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Former Spanish President’s Letter to the Catalans sparks controversy

Felipe González said that the situation in Catalonia “resembles the German and Italian ventures of the 1930s”. The former Socialist leader and Spanish President between 1982 and 1996 accused Catalan President Artur Mas of placing “himself in a position above the law” and of “losing democratic legitimacy”. According to González, the coalition ‘Junts pel Sí’ (Together for Yes) “could be the start of a real dead end for Catalonia”. “How can they want to take the Catalan people into isolation, into a kind of 21st-century version of what Albania once was?”, he said in an article published by the El País newspaper on Sunday. His comments outraged independence supporters in Catalonia. Josep Rull, from ruling party CDC, described González attitude as “very sad”, regretting that his only recipe for solving the Catalan issue was to warn of an imminent “apocalypse”.

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31 August 2015 03:15 PM

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ACN

Barcelona (CNA).- The former Spanish President Felipe González has sparked controversy with an open letter published on Sunday in El País newspaper in which he compared the Catalan situation with that of Nazi Germany and Fascist Italy. “What it most resembles is the German and Italian ventures of the 1930s”, he wrote, while describing the plans of the coalition ‘Junts pel Sí’ (Together for Yes) to declare independence if they win the next election. González admitted that it is “hard” for him “to express it in these terms out of respect for the tradition of coexistence in Catalonia”, but added that Catalan President Artur Mas will be placing “himself in a position above the law, no longer representing all Catalans and losing democratic legitimacy”. 


According to González, the coalition ‘Junts pel Sí’ (Together for Yes) “could be the start of a real dead end for Catalonia”. “How can they want to take the Catalan people into isolation, into a kind of 21st-century version of what Albania once was?”, he said in the article, published on the front-page of the El País newspaper.

González argued that Mas “is tricking the supporters of independence” because the “public space” that Spaniards share “as a nation state” cannot be “arbitrarily and illegally broken up”. For González, the project of ‘Junts pel Sí’ is a “strange and ridiculous front” that will break the law and have a “number of consequences”, including division in Catalonia and isolation in Europe. 

The general coordinator of Catalonia’s ruling party CDC, Josep Rull, said González’s remarks were “very sad”. “Felipe González’s recipe for Catalonia is the same as that of (former Spanish PP President) Aznar: fear, apocalypse and harsh and disgraceful remarks”. In a Tweet, Rull added that González “will never understand” that the Catalan movement is led by “thousands of Catalans”.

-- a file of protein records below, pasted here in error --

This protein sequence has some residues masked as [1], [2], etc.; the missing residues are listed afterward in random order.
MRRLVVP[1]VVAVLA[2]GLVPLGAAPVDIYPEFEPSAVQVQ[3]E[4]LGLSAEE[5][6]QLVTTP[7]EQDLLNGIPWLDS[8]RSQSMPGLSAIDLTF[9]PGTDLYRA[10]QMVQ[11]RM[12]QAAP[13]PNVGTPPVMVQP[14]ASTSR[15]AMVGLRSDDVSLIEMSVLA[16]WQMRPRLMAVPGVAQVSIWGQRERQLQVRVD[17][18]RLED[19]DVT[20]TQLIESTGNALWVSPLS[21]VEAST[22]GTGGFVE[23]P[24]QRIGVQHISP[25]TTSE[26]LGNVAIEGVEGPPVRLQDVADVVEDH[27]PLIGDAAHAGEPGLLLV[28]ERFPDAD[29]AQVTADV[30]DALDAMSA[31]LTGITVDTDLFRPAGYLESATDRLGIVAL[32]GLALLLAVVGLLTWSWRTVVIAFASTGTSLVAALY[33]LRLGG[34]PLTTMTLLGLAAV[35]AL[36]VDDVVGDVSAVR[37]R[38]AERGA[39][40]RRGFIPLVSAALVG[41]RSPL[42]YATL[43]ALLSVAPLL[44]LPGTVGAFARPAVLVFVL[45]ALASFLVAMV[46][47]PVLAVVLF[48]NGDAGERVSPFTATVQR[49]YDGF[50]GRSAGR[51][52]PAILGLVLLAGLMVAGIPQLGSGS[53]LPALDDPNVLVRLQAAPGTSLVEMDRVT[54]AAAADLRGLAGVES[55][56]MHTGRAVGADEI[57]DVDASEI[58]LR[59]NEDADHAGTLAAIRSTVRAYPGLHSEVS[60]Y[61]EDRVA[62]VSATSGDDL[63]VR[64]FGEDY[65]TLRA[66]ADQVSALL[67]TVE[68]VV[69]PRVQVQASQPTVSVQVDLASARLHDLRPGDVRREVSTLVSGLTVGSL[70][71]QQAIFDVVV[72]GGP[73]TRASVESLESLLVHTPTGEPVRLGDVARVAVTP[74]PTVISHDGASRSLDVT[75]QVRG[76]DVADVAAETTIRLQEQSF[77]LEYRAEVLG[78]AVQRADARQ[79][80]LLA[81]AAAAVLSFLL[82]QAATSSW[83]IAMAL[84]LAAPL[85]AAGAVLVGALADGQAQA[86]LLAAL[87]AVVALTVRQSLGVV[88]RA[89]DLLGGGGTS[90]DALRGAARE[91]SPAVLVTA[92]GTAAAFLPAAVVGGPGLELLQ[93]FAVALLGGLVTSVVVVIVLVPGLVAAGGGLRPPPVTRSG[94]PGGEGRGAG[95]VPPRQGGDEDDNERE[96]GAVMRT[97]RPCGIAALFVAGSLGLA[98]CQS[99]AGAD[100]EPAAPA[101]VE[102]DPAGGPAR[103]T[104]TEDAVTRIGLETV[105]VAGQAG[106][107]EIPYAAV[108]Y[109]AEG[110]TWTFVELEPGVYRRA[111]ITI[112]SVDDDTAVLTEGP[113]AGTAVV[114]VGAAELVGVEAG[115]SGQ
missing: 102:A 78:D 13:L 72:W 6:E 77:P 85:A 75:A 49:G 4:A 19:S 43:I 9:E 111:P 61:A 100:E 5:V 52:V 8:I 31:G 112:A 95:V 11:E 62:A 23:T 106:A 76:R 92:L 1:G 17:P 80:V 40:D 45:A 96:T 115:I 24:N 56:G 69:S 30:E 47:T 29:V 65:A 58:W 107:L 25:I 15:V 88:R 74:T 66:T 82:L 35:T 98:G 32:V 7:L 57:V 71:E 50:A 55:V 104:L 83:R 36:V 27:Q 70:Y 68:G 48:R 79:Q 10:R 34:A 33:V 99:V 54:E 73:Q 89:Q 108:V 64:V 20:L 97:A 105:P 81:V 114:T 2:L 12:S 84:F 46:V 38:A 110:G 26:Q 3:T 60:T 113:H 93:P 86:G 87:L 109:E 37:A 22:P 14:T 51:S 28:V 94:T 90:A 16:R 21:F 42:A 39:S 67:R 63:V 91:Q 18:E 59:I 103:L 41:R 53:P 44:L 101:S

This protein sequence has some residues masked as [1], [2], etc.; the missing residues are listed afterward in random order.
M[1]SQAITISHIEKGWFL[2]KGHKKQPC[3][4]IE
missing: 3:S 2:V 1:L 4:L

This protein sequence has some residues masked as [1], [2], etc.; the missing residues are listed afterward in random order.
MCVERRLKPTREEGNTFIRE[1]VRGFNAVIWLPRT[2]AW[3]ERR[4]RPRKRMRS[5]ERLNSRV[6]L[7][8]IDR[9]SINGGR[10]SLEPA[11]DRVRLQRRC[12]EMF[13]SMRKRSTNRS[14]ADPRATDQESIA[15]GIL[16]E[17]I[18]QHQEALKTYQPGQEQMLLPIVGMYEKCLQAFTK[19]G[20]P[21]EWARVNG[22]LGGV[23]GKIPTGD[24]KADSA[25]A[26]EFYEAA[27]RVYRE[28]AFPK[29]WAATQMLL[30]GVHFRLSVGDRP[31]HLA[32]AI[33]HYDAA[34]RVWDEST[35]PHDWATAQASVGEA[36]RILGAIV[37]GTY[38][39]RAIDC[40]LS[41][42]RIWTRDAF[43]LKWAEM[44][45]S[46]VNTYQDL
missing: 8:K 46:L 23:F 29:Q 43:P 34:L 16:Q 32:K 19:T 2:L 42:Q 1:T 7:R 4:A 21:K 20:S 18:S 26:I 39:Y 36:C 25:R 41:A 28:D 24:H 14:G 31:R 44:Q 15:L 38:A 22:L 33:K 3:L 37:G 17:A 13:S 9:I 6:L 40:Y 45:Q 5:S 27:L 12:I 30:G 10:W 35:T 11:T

The leader of the coalition ‘Junts pel Sí’, former MEP Raül Romeva, said that González comments were not surprising. “Time and time again they’ve told us that we don’t have the right to have an opinion, not to mention the right to express that opinion at the ballot box!”, he regretted. Romeva said he would be happy to talk to any Spanish politician about the issue of independence, but wondered whether they would be willing to listen.

Catalan MP David Fernández, from the radical pro-independence party CUP, criticised González for his “trivialisation of Fascism and Nazism”. According to him, the former Spanish President remarks were “miserable” and “disgraceful”, and merely a sign of the “desperation” of the ‘no’ camp. The CUP is running in the next election separately from ‘Junts pel Sí’, but supports the plans to declare independence.

Comments welcomed by ‘no’ camp

The leader of the Catalan Socialists, Miquel Iceta, welcomed Felipe González’s comments, saying he is someone who “knows and loves Catalonia”. “He is a friend that warns us of the risks of certain political options”, he argued. Iceta added that he “totally agrees” with González. “Independence is a dangerous project for Catalonia and a risk that we cannot assume”, he said.

The Spanish Vice-president, Soraya Sáenz de Santamaría, from the conservative People’s Party, also welcomed the article. “We need to welcome the fact that he wrote (the article) and that he highlighted that Catalan society is being torn apart and laws need to be upheld”, she said. Referring to the pro-independence coalition, Sáenz de Santamaría said that “it is very scary” to find politicians “willing to break the law, because then they are not acting within the democratic procedures”.

 

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  • The former Spanish President Felipe González (by ACN)

  • The former Spanish President Felipe González (by ACN)